Several days ago you took your TV set into a shop to have some repair work done. When you later picked up the set, the bill showed a $75 charge for labor. This charge represented two hours of service time-%30 for the first hour and $45 for the second.
When questioned about the difference in hourly rates, the shop manager explained that work on your set was started at 4 o’clock in the afternoon. By the time work was completed two hours later at 6 o’clock, an hour of overtime had been put in by the repair technician. The second hour therefore contained a charge for an “overtime premium,” since the company had to pay the repaid technician time and a half for any work in excess of eight hours per day. The shop manager further explained that the shop was working overtime to “catch up a little” on its backlog of repairs, but it still needed to maintain a “decent” profit margin on the technicians’ time.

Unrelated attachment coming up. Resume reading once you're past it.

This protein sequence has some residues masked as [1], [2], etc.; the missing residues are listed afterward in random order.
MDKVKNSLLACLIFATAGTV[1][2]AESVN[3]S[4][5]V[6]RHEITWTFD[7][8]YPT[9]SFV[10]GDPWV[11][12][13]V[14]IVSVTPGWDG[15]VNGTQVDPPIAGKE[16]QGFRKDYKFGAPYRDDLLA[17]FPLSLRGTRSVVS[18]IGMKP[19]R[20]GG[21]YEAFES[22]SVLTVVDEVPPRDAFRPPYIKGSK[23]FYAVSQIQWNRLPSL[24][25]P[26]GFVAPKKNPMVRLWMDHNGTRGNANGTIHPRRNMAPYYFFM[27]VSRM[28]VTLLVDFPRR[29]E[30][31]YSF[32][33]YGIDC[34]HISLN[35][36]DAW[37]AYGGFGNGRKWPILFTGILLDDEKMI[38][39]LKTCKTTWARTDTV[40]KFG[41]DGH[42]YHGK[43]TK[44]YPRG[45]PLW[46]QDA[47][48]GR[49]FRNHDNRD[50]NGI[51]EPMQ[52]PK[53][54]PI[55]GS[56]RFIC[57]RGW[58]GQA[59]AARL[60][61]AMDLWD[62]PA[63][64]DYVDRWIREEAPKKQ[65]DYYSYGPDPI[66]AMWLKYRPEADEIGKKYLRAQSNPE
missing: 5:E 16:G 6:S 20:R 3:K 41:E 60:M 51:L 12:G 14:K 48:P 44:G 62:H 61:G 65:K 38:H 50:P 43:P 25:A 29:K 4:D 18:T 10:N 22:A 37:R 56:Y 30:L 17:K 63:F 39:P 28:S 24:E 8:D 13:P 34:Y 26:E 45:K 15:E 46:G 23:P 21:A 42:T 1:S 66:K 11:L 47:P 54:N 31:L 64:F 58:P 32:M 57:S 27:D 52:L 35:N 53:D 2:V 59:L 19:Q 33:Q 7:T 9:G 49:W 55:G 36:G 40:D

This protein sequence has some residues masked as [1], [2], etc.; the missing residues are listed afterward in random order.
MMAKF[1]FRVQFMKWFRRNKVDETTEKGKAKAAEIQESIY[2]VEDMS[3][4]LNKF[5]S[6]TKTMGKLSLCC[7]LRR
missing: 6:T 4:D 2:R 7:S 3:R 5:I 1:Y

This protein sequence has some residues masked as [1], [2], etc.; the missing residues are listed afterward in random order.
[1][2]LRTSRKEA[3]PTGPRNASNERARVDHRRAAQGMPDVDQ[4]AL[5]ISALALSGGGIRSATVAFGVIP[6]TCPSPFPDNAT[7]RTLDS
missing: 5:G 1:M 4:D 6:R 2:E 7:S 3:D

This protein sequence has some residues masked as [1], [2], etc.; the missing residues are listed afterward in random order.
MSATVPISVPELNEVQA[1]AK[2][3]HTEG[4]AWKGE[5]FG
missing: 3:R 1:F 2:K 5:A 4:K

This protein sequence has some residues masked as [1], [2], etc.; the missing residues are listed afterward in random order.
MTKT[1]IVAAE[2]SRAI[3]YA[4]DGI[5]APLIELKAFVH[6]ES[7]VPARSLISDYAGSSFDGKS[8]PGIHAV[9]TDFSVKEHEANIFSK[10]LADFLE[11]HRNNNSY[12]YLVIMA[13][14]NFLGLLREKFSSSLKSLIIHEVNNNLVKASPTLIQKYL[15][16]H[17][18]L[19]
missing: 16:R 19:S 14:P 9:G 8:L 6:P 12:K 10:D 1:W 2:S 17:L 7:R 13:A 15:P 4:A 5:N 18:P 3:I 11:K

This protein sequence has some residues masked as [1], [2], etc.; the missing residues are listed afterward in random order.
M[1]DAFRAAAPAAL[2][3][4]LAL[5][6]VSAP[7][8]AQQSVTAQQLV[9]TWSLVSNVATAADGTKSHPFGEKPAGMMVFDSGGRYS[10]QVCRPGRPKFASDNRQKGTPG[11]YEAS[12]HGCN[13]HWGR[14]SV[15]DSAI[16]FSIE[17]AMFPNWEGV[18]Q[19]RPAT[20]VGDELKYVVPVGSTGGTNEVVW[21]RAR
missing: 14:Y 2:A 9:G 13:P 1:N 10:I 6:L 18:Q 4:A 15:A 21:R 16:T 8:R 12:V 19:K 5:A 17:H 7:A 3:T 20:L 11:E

1. Do you with the shop’s computation of the service charge on your job?
2. Assume that the shop pays its technicians $14 per hour for the first eight hours worked in a day and $21 per hour for any additional time worked in a day. Prepare computations to show how the cost of the repair technician’s time for the day (nine hours) should be allocated between direct labor cost and general overhead cost on the shop’s books.
3. Under what circumstances might the shop be justified in charging an overtime premium for repair work on your set?
Several days ago you took your TV set into a